Friday, July 31, 2009

Consecrated Virgins

I was reading the August issue of eLumen and found the article under Pleasing Preaching most interesting.

The article, "The Life of a Consecrated Virgin: A powerful witness of preaching on how to follow Christ," is written by Ms. Mary Beth Dillon, a Consecrated Virgin. She explains that her consecrated life is witness to the reality of a marriage between Christ and His mystical Body, the Church, because as a "Bride of Christ" her consecration permeates the way she lives: work, home, recreation, where ever.

Of course, the role model for Consecrated Virgins is Mary. Mary was the first Consecrated Virgin

My interest was such that I did a prolifeinternet search and found a blog, that explained Consecrated Virgins and gave a couple of links.

I do think this is a wonderful calling.

Thursday, July 30, 2009

Isn't this the Year of the Priests?

Unbelievable! Todays news:
A bishop and 7 priests were robbed in Argentian.
In India a priest was murdered.
A priest drowned in Michigan.
Two priests were beaten by police & thugs in Vietnam.

It's the two priests that were beaten that really got to me. (St. John Vianney beg for mercy.) The priests live in Vietnam. One was beaten and sent to the hospital. The other priest went to visit him and was beaten by police and some thugs that were egged on by the police. They beat this priest into a coma and then threw him out of the second floor window.

Even if they hate Catholics and our priests, you don't do these things to fellow human beings. You don't pick on peaceful men of God. You don't throw people out of windows. Lord have mercy on us.

O Lord, we pray that You protect Your priests. Shield them from Satan and those who follow his evil intentions. Help Your priests who try to do Your Will, seeking only the sanctification of souls. Have Your Blessed Mother spread her mantle over all priests and through her intercession may they always do Your Will. Through Christ our Lord. Amen

Wednesday, July 29, 2009

Inmate Suicide tells of the story of another (second in two weeks) suicide in a Massachusetts State Prison. This time it was in Shirley, a medium security facility.

The man was serving a life sentence. Cuts in spending, staffing, programs, over crowding are all factors in causing these situations. The site quotes:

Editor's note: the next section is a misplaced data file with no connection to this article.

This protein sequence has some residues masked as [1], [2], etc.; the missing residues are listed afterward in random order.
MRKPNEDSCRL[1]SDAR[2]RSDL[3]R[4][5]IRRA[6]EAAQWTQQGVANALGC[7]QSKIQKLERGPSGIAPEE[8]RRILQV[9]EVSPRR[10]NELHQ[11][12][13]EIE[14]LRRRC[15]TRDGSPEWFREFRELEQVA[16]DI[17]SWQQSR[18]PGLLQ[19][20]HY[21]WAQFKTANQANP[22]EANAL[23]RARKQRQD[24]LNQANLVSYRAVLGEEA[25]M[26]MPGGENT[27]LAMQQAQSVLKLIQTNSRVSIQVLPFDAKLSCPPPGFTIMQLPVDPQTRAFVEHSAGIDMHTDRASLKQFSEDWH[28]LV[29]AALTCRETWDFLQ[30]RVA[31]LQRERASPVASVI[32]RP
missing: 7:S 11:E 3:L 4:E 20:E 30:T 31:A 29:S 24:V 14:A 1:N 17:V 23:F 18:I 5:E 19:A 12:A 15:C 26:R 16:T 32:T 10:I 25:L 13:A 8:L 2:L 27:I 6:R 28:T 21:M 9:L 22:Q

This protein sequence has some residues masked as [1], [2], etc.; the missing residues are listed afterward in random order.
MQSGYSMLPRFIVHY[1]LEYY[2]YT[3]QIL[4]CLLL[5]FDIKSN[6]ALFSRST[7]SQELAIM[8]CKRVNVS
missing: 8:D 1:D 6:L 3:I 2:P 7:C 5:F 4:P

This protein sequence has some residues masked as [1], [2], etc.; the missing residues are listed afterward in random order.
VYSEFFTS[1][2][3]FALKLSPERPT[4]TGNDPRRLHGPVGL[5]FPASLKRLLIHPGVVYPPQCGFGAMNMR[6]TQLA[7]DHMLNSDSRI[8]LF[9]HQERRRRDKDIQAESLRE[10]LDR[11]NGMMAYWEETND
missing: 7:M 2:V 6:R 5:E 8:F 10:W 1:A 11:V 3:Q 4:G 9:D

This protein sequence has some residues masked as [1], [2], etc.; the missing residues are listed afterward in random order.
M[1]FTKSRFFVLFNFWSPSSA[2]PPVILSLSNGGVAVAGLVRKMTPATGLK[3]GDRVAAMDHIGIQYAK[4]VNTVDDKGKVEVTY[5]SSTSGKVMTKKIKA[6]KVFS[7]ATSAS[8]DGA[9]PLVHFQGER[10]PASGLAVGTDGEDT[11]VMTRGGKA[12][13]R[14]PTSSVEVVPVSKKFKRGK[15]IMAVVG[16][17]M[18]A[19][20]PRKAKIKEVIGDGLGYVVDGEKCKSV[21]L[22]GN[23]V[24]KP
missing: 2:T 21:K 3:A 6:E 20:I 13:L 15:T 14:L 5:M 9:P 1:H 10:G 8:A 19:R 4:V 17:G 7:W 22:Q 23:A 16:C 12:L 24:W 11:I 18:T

'“Two suicides in two weeks is compounding the tragedy,’’ said Leslie Walker, executive director of Massachusetts Correctional Legal Services. “I’m very concerned that the overcrowding and cutbacks in mental health services is creating additional stresses and resulting in preventable deaths.’’

Before recent cuts in state funding, the Department of Correction had focused on bettering its mental health programs after 15 suicides from 2005 to 2007. The number spurred the Disability Law Center to sue the Department of Correction. That suit is pending.'

The article was written by Milton Valencia who can be reached at

I noticed the number on the board, from my visits to MCI Norfolk. The number is the "count." Sometimes the number 1200. I'm told that the prison was built for 1000.

Tuesday, July 28, 2009


from Those Were the Days
by Mary Hopkins)

Those were the days my friend
We thought they'd never end
We'd sing and dance forever and a day
We'd live the life we choose
We'd fight and never lose
For we were young and sure to have our way.
Those were the days,
oh yes, those were the days.

I've finished my collage of Karen's life. What a good time I had going through all the family picture albums. We had so many good times. I hope my children remember them fondly. They really had a great childhood. I envy my own children's childhood! I wonder if parents become what they wish their parents were.

Monday, July 27, 2009

Wedding Shower Preparations

It's this Saturday. Yikes! I really don't have that much to do: make a collage, prepare some food, come early to help decorate. But I keep putting off making that collage. I don't want to take pictures out of the albums I've worked on for years--Karen's life time. It's going to mess up everything. What if my collage is the worst one--Karen's making one, the groom's mother is making one?

I have hundreds of pictures, how can I just choose some? Should I go for embarrassing, or cuteness?

This is too hard.

Saturday, July 25, 2009

You Can't Take It with You

My co-worker, Val is into community theater. Since she's in "You Can't Take It With You," I thought I'd go see it to support her. I'm glad I went. It's very funny and I was surprised how good the acting was. I found it very entertaining.

The story is about a crazy family and how the daughter of the family is embarrassed by them. She has to prepare her boyfriend for the encounter before he meets them. He's so in love that he sees them through the eyes of love, so that's not a problem. The problem arises when the boyfriend's parents come for dinner. Imagine wrong day, wrong time, everything going wrong.

The plot line made me think of the dysfunctional family I was born into. I suppose everyone thinks their family is dysfunctional. Actually, I've heard and read of worse families, so I'm not complaining, at all. It made me what I am. It's just that the play made me reminisce.

I was more ashamed, than embarrassed by my family. My father was a drunk. He couldn't hold a job because of that problem. We didn't have a nice home because he fell against, or on, all the furniture, never mind not having the money to buy anything nice. One little girl told me that her mother said that she could play with me, but never to go inside my house, because of my Dad.